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As above, this question has been debated time and again. What puzzles me each time is why people who claim to be faithful to Church teaching would wish to hold a position that is not the same as the one held by the pope. Now, there’s a lot in Catholic teaching with which I disagree, but I am the first to admit that I hold heterodox views and that I disagree with the pope on a number of issues. What puzzles me, therefore, is that the people who find it hard to accept Catholic teaching on the death penalty are usually very conservative, traditionalist Catholics who are absolutely scrupulous in their adherence to Catholic teaching on everything other than the death penalty. Furthermore, they tend to frame their opposition in terms of thinking that the pope himself must somehow be in error because he appears to have changed the Church’s immutable teaching. They seem to think that they are quite possibly more Catholic than the pope. Also, they always seem to be American conservatives who feel a strange cultural attachment to the practice of people being killed by the state.

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The same reason why people who advocate gay sex, premarital sex, artificial birth control, skipping Mass on Sunday without penalty, etc wish to hold a different position. They’re so married to the idea of being able to do something they agree with, in this case execute “monstrous” murderers, that they can’t imagine a world where we don’t do this, even though the number of executions in USA is so miniscule that whether Joe Murderer gets executed or just rots away in prison for 50 years has very little effect on anyone’s life.

Also, they think it was somehow allowed to kill murderers before and the Pope changed the rules, when actually he didn’t.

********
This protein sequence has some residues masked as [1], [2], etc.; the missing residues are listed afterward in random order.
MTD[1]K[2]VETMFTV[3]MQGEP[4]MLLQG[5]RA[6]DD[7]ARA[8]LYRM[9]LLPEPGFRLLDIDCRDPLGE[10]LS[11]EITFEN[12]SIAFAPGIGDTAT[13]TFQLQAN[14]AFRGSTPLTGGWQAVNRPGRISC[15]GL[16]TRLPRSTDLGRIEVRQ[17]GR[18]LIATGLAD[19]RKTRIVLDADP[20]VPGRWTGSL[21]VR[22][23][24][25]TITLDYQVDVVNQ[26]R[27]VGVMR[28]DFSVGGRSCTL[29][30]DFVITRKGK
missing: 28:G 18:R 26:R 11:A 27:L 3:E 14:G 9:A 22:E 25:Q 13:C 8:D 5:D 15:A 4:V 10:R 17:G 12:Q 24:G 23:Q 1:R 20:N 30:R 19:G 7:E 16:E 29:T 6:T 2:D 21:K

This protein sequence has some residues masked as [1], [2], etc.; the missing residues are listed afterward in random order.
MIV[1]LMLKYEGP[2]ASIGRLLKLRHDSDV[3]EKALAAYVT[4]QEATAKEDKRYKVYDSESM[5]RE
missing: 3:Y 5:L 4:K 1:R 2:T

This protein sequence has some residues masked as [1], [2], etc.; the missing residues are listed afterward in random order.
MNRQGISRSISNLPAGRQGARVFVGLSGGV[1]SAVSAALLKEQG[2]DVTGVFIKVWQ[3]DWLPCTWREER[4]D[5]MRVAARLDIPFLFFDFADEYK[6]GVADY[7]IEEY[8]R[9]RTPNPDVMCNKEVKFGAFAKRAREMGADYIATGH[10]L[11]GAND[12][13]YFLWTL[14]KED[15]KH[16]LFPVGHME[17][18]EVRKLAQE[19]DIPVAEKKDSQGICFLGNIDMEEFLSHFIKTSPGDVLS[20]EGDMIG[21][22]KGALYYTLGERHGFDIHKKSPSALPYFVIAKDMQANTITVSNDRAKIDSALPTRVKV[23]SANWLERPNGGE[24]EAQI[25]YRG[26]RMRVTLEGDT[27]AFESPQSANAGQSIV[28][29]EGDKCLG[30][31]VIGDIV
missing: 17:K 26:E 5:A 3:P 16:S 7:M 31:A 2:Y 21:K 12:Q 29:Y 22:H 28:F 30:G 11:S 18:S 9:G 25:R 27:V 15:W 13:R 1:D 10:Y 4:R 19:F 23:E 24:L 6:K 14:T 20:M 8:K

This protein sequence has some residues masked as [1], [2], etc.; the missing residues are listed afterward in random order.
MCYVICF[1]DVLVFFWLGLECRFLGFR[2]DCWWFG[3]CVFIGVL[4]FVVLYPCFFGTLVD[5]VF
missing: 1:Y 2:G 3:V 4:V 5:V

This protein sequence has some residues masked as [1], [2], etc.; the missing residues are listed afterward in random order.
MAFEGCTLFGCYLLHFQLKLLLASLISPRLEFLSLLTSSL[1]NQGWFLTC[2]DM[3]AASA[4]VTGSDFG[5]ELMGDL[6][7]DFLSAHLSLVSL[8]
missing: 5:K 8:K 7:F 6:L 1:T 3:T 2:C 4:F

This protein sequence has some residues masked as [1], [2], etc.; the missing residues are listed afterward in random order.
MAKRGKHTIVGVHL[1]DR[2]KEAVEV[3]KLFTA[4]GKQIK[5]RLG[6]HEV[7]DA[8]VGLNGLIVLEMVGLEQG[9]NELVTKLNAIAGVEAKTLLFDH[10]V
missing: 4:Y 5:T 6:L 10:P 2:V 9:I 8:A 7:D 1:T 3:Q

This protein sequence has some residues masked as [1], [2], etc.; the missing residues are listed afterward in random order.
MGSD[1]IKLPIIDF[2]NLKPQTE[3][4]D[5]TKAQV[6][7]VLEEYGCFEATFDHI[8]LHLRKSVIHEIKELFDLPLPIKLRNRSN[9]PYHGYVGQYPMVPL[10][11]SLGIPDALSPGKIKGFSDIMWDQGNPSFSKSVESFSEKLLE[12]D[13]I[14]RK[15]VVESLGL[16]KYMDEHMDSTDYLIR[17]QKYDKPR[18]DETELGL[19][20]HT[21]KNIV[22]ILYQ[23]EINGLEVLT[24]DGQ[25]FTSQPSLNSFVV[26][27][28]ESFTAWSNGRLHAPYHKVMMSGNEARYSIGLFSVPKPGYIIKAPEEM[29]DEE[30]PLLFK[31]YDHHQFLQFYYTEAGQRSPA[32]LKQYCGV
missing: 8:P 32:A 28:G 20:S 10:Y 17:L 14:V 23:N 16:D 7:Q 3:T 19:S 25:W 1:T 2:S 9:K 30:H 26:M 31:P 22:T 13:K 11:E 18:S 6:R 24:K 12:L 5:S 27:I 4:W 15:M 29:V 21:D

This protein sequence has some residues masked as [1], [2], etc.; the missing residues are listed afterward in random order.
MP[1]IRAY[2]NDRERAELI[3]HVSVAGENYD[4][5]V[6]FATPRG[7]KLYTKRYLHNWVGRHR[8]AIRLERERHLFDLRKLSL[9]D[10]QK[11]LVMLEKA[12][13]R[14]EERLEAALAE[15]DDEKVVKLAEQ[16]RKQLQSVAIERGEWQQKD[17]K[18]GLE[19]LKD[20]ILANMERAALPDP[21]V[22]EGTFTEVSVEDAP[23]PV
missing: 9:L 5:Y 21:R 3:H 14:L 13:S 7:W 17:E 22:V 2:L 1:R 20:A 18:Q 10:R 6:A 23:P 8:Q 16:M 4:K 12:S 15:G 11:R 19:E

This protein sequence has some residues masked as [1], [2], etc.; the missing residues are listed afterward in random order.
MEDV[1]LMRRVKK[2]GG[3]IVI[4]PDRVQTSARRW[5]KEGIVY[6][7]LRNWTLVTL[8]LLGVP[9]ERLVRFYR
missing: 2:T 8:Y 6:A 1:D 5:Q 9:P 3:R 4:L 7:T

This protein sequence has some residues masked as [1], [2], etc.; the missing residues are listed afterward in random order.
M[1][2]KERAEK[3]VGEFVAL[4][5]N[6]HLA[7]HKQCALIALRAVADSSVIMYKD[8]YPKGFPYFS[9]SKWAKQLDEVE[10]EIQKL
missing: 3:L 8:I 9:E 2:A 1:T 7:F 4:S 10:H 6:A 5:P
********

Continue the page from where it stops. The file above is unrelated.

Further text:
By the way, I don’t think you should be popping off about Americans given that your own country brutally executed people for centuries. The USA is only about 250 years from being a wilderness where it was pretty much kill or be killed when you met hostile persons. We aren’t the ones who were hanging, drawing and quartering people right and left, or doing the even worse things other countries in Europe did for hundreds of years, before everybody got sick of it and stopped.


What’s vague about the word “disagree”?
I understand that the teaching on the death penalty isn’t a doctrine, but it certainly seems that, doctrinal or not, the teaching has changed. So, must a Catholic accept the “new” position of the Church on this? And if not, what does that mean for that Catholic.
It seems that the statement “it is also not an acceptable remedy in the modern age” is nothing more than your opinion, though.

Also, I’d rather not get into a tangent argument. I’d rather get as clear an answer to my original questions as possible!! Thanks!

A Catholic must accept what is in the current version of the Catechism. If you have a serious disagreement, you should talk to your priest, think more about the issue, and if you absolutely can’t agree then you must tell God that you don’t agree but you accept it and will act in accordance with it, and ask him to send the Holy Spirit to enlighten your mind.